Moose sightings more common on Colorado trips
By Stephen Hlawaty
Wilderness is a matter of scale, a matter of proximity to what you might
call the wild.
As a teenager, I would pass the time waiting for my train to arrive by
watching the rats scurry along the rails of the New York City subway. Living
among the concrete and steel mountains of the city left little room for
wilderness exploration, as some might see it. But is watching rats in a
subway any less a wilderness experience than watching a moose take its
morning drink among the willow-lined banks of a mountain-fed stream?
After moving to Colorado, the scale against which I weighed my wilderness
experiences grew. And as a result, I began to nourish a somewhat arrogant
view of the wild. If it wasn't bigger than a fox and somewhere far from
where I lived, it wasn't wildlife.
Viewing wildlife in Colorado is something of a spectator sport. A drive
through Rocky Mountain National Park during the summer testifies to that.
For Coloradans, life is good, particularly if your view of things includes
the perspective bigger is better. Big horn sheep, elk, bear and moose:
these are the stars of Colorado Sunday afternoons. And among these, the
moose stands the tallest.
Called the "Bull Pen" by native Ute Indians, Colorado's North Park was
once home to large herds of bison. Thanks to the Colorado Division of Wildlife's
reintroduction of moose into North Park in the late 1970s and the area's
many willow-lined streams, the area is now home to roughly 600 moose. As
a result, the Colorado Senate in 1995 designated North Park and the nearby
town of Walden as the Moose Viewing Capital of Colorado. And rightly so.
I've had the good fortune to view moose in the area many times. The best
times to view moose are fall and spring during dawn and dusk, although
I've spotted moose in all seasons and at various times of the day. Oftentimes,
you can spot a moose among the willows on the south side of Highway 14.
While most of my sightings have been from the seat of my vehicle, I did
happen upon a bull moose while mountain biking in the Colorado State Forest
State Park. Unbeknownst to me, the moose was just off to the side of the
old logging road that I was on. Needless to say, both he and I were spooked
by each other. As the moose turned to run from me, I couldn't help but
stare in awe as its 1,000-pound frame ran through the woods as gingerly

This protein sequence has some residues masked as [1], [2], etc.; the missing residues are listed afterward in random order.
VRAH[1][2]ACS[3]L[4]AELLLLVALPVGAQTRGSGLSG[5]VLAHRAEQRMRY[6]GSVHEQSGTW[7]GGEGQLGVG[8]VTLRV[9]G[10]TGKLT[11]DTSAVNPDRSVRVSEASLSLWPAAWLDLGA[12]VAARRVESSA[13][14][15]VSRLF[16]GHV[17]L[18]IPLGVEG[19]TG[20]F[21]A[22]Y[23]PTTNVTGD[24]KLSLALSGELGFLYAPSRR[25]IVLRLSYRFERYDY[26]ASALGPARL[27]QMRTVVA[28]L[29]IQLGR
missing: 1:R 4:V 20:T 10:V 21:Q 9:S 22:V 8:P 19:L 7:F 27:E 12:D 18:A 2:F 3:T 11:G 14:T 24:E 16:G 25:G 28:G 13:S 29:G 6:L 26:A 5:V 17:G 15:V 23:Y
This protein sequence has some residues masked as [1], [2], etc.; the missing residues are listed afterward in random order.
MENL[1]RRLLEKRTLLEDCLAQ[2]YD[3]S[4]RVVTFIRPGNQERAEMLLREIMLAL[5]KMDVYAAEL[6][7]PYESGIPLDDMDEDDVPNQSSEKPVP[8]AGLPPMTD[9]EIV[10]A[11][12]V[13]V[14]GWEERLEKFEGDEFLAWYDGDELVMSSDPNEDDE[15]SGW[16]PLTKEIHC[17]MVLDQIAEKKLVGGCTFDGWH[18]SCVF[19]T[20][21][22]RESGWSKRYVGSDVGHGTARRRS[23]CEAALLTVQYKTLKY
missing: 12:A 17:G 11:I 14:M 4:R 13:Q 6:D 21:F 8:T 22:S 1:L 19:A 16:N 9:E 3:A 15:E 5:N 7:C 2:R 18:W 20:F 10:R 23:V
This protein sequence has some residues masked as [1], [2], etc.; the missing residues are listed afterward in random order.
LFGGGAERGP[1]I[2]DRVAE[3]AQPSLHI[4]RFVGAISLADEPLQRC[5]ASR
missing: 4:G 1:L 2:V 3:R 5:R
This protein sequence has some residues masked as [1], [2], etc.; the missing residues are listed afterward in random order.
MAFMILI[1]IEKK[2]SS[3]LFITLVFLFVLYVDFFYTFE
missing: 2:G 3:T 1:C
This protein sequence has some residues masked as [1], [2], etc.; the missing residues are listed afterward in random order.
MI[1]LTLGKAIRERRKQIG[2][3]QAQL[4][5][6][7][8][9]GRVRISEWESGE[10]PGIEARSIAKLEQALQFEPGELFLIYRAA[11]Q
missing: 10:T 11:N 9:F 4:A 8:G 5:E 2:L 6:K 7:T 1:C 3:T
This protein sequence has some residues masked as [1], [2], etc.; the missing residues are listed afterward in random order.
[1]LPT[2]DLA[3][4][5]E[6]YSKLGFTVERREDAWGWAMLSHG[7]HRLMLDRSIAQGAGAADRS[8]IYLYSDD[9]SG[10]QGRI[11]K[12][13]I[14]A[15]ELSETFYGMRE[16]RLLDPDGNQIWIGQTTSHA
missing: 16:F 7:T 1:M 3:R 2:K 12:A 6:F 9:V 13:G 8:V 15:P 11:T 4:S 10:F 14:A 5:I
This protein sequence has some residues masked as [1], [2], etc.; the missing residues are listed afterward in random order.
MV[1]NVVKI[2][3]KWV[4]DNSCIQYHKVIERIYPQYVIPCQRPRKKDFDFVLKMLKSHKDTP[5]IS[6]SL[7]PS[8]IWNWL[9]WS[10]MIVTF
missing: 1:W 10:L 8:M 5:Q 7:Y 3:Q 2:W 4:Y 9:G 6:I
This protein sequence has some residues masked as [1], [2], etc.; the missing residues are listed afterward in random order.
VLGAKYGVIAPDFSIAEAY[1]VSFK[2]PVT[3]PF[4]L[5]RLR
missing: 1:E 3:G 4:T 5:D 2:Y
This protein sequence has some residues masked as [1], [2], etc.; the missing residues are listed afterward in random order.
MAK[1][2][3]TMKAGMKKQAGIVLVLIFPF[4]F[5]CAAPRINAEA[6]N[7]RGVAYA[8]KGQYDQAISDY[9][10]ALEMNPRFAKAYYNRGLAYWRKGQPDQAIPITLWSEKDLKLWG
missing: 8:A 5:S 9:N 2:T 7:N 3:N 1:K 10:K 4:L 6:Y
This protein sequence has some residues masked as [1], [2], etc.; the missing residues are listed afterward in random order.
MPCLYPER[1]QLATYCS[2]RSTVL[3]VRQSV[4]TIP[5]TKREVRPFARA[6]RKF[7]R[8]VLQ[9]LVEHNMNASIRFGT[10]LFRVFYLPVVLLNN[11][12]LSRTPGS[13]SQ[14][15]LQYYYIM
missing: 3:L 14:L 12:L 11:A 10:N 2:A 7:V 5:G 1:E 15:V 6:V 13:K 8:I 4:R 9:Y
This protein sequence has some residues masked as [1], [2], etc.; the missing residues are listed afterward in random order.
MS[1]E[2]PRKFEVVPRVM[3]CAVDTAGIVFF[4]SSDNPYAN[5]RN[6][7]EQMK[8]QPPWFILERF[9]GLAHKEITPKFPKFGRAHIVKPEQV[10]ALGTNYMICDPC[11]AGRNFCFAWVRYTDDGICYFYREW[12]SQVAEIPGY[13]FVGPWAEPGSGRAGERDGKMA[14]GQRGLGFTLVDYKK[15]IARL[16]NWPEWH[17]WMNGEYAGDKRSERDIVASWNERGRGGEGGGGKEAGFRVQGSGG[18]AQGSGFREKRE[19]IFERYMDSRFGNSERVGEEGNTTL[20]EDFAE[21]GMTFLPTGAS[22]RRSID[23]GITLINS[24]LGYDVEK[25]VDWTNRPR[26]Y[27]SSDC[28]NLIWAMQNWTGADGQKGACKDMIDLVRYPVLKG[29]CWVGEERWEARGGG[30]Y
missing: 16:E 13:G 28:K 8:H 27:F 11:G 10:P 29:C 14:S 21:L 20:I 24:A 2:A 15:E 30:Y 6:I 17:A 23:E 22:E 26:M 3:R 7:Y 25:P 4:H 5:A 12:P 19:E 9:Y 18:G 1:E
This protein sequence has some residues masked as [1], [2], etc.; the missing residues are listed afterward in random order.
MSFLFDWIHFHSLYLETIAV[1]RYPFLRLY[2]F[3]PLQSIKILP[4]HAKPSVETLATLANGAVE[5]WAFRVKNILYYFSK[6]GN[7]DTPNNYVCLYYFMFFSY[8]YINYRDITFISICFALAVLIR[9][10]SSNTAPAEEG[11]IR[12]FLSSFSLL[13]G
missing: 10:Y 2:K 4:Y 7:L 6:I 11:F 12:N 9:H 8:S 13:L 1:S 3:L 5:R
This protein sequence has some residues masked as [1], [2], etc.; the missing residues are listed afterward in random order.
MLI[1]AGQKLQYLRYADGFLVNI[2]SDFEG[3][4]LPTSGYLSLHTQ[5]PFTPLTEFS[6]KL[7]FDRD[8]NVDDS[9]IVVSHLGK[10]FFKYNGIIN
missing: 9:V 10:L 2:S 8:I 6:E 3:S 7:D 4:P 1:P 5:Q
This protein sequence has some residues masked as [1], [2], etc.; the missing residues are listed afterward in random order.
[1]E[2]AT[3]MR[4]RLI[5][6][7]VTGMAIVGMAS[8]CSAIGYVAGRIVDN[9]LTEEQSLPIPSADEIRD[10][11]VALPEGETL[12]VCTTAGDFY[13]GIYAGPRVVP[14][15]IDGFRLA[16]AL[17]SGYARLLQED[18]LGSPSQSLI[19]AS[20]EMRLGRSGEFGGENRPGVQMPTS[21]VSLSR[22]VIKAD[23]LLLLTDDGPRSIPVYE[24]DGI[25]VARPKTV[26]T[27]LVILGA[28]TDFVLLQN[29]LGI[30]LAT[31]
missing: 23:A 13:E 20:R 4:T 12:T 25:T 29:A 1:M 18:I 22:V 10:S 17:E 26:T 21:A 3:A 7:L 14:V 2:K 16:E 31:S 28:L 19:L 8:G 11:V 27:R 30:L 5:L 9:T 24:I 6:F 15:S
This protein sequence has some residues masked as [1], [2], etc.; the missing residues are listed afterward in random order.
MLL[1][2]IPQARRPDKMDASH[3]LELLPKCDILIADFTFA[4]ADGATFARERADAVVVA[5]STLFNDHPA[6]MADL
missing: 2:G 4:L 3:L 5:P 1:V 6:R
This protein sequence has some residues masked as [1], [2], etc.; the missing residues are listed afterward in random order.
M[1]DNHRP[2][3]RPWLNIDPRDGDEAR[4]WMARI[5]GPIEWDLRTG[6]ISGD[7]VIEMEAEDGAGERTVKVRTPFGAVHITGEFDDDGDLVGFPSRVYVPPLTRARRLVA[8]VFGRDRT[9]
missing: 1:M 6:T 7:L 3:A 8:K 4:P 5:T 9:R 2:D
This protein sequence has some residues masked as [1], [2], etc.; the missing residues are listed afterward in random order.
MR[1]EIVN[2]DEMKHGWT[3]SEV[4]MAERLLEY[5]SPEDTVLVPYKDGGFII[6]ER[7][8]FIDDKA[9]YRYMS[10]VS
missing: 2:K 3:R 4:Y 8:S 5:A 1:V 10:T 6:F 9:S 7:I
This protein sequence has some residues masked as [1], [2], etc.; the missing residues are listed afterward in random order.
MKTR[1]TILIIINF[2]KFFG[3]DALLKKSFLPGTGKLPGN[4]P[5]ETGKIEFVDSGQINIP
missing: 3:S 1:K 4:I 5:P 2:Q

as if it had been a fox. Luckily, that moose ran away from me instead of
charging toward me, as they are known to do if they feel threatened. Indeed,
moose can be especially aggressive during the fall (their rutting season)
and the spring (their calving season).
With that in mind, know that you should never approach a moose, but rather,
view it from afar. Just 4 miles from the entrance to the Colorado State
Forest State Park on County Road 41, the park provides a moose-viewing
platform from which to safely view these wild animals. For more information,
contact the Colorado State Forest State Park and Moose Visitor Center at
723-8366. But if paying the $5 daily parks pass isn't for you, know that
the Laramie River Road and Long Draw Road offer good moose-viewing potential.
Although moose can weigh up to 1,200 pounds and stand taller than a small
car, they blend well into their surroundings. To spy for moose from my
vehicle, I try to notice any out-of-place shapes or movements in the willows.
A quick scan serves me better than a single focus in any one area. If hiking
or biking, I pay particular attention to sound. Rustling of willow branches
or scraping of antlers against aspen trees can oftentimes expose a moose.
Also, keep an eye out for their distinctive hoof prints. Moose have large,
two-toed hooves that leave a similar, 6-inch impression on the trail.
While spotting moose is undoubtedly a magnificent wilderness experience,
can't the same be said for a forest of grass, a mountain range of pebbles,
a herd of deer on the corner of Taft Hill and Vine in Fort Collins, rats
in the New York City subway? Maybe seeing the universe in a grain of sand,
as William Blake suggests, appreciating the wildness in the everyday, might
be a more appropriate response to the call of the wild.